LARRY NEAL (1937–1981)

    1. The Black Arts Movement

    ISHMAEL REED (b. 1938)

    1. I am a cowboy in the boat of Ra
    2. Railroad Bill, a Conjure Man
    3. Dualism
    4. Chattanooga
    5. Neo-HooDoo Manifesto
    6. From Mumbo Jumbo

    MICHAEL S. HARPER (b. 1938)

    1. Dear John, Dear Coltrane •
    2. Deathwatch
    3. Br’er Sterling and the Rocker
    4. Grandfather

    TONI CADE BAMBARA (1939–1995)

    1. Raymond’s Run
    2. From The Salt Eaters

    MAULANA KARENGA (b. 1941)

    1. Black Art: Mute Matter Given Force and Function

    HAKI R. MADHUBUTI (b. 1942)

    1. Back Again, Home
    2. Introduction [to Think Black]
    3. The Long Reality
    4. Malcolm Spoke / who listened?
    5. a poem to complement other poems

    NIKKI GIOVANNI (b. 1943)

    1. For Saundra
    2. Beautiful Black Men
    3. Nikki-Rosa
    4. Knoxville, Tennessee
    5. From a Logical Point of View

    JAMES ALAN McPHERSON (b. 1943)

    1. A Solo Song: For Doc

    QUINCY TROUPE (b. 1943)

    1. In Texas Grass
    2. Conversation Overheard
    3. Impressions / of Chicago; For Howlin’ Wolf

    CAROLYN M. RODGERS (b. 1945)

    1. Jesus Was Crucified
    2. It Is Deep
    3. For Sistuhs Wearin’ Straight Hair

    Literature Since 1975

    ALBERT MURRAY (b. 1916)

    1. Train Whistle Guitar
      1. [History Lessons]

    MAYA ANGELOU (b. 1928)

    1. Still I Rise
    2. My Arkansas
    3. I Know Why the Caged Bird Sings
      1. Chapter 15 [Mrs. Flowers]
      2. Chapter 16 [“Mam”]

    PAULE MARSHALL (b. 1929)

    1. Reena
    2. To Da-Duh, in Memoriam
    3. The Making of a Writer: From the Poets in the
    4. Kitchen

    ADRIENNE KENNEDY (b. 1931)

    1. A Movie Star Has to Star in Black and White †

    TONI MORRISON (b. 1931)

    1. Song of Solomon
      1. Part II
        1. Chapter 10
        2. Chapter 11
        3. Chapter 12
        4. Chapter 13
        5. Chapter 14
        6. Chapter 15
    2. Rootedness: The Ancestor as Foundation
    3. The Site of Memory
    4. Unspeakable Things Unspoken: The Afro-American
    5. Presence in American Literature

    ERNEST J. GAINES (b. 1933)

    1. The Sky Is Gray

    CLARENCE MAJOR (b. 1936)

    1. Swallow the Lake
    2. Round Midnight
    3. On Watching a Caterpillar Become a Butterfly
    4. Chicago Heat

    LEON FORREST (1937–1997)

    1. There Is a Tree More Ancient Than Eden
      1. The Epistle of Sweetie Reed

    JOHN EDGAR WIDEMAN (b. 1941)

    1. Brothers and Keepers
      1. [Robby’s Version]
    2. Damballah

    SAMUEL R. DELANY (b. 1942)

    1. From Atlantis: Model 1924

    SHERLEY ANNE WILLIAMS (1944–1999)

    1. The Peacock Poems: 1
    2. I Want Aretha to Set This to Music
    3. Tell Martha Not to Moan

    ALICE WALKER (b. 1944)

    1. Women
    2. Outcast
    3. On Stripping Bark from Myself
    4. “Good Night, Willie Lee, I’ll See You in the Morning”
    5. In Search of Our Mothers’ Gardens
    6. Everyday Use
    7. Advancing Luna—and Ida B. Wells
    8. The Color Purple
      1. [God Love All Them Feelings]

    AUGUST WILSON (b. 1945)

    1. Joe Turner’s Come and Gone †

    MICHELLE CLIFF (b. 1946)

    1. Within the Veil
    2. Columba

    OCTAVIA BUTLER (b. 1947)

    1. Bloodchild

    YUSEF KOMUNYAKAA (b. 1947)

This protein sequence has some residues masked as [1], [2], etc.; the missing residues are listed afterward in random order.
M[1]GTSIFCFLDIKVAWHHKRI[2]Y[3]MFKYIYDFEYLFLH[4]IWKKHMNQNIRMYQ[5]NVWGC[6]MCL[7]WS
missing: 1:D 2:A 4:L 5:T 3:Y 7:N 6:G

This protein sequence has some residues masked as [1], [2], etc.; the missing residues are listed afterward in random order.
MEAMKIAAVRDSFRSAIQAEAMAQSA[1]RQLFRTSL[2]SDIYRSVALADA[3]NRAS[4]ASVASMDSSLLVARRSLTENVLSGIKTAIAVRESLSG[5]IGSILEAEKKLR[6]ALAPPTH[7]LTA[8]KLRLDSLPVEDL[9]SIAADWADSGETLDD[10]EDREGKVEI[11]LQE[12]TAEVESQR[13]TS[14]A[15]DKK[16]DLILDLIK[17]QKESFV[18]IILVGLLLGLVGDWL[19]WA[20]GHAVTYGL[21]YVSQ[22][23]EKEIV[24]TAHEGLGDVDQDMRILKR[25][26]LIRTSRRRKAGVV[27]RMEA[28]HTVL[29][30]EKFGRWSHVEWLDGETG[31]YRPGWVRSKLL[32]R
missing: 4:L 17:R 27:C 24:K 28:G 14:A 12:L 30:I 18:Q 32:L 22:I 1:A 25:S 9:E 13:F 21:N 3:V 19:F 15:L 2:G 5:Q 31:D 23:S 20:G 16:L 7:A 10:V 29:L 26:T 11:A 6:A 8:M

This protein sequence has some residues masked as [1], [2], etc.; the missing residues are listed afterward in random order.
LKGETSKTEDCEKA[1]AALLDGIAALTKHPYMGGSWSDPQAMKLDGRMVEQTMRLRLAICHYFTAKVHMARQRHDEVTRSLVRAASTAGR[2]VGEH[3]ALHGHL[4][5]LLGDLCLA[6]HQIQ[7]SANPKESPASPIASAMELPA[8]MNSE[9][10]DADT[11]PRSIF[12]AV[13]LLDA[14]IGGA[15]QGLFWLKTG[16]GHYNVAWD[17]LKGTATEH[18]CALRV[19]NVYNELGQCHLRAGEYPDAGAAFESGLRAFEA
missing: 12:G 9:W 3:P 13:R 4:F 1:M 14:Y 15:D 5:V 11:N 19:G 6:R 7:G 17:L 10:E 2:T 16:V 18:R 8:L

1. February in Sydney
    2. Facing It
    3. Sunday Afternoons
    4. Banking Potatoes
    5. Birds on a Powerline

    NATHANIEL MACKEY (b. 1947)

    1. Falso Brilhante
    2. Song of the Andoumboulou: 8
    3. Djbot Baghostus’s Run
      1. 26.IX.81

    CHARLES JOHNSON (b. 1948)

    1. The Education of Mingo

    NTOZAKE SHANGE (b. 1948)

    1. From for colored girls who have considered suicide / when the rainbow is enuf
    2. Nappy Edges
    3. Bocas: A Daughter’s Geography

    GAYL JONES (b. 1949)

    1. From Corregidora

    JAMAICA KINCAID (b. 1949)

    1. Annie John
      1. Chapter Two. The Circling Hand

    DAVID BRADLEY (b. 1950)

    1. The Chaneysville Incident
      1. [Old Jack]

    GLORIA NAYLOR (b. 1950)

    1. The Women of Brewster Place
      1. The Two

    RITA DOVE (b. 1952)

    1. David Walker (1785–1830)
    2. Parsley
    3. Receiving the Stigmata
    4. Thomas and Beulah
      1. The Event •
      2. Motherhood
      3. Daystar
      4. The Oriental Ballerina
    5. Pastoral
    6. Mother Love
      1. Statistic: The Witness
      2. Mother Love
      3. Demeter Mourning
      4. History
      5. Demeter’s Prayer to Hades

    WALTER MOSLEY (b. 1952)

    1. Equal Opportunity

    HARRYETTE MULLEN (b. 1953)

    1. Muse & Drudge
      1. [Sapphire’s lyre styles]
      2. [country clothes hung on her all and sundry]
      3. [odds meeting on a bus]
      4. [why these blues come from us]
      5. [go on sister sing your song]
      6. [tomboy girl with cowboy boots]
      7. [sauce squandering sassy cook]
      8. [marry at a hotel, annul ’em]
      9. [precious cargo up crooked alleys]
      10. [with all that rope they gave us]
      11. [the royal yellow sovereign]
      12. [tom-tom can’t catch]
      13. [massa had a yeller]
      14. [cough drops prick thick]
      15. [ain’t cut drylongso]
      16. [soulless divaism]
      17. [moon, whoever knew you]

    ESSEX HEMPHILL (1957–1995)

    1. Conditions
      1. XXI
      2. XXII
      3. XXIV

    CARYL PHILLIPS (b. 1958)

    1. Crossing the River
      1. II. West

    EDWIDGE DANTICAT (b. 1969)

    1. Breath, Eyes, Memory
      1. Chapter 1
      2. Chapter 35

    COLSON WHITEHEAD (b. 1969)

    1. John Henry Days
      1. [1]
      2. [2]
      3. [3]

    Selected Bibliographies

    Timeline

    Audio Companion Liner Notes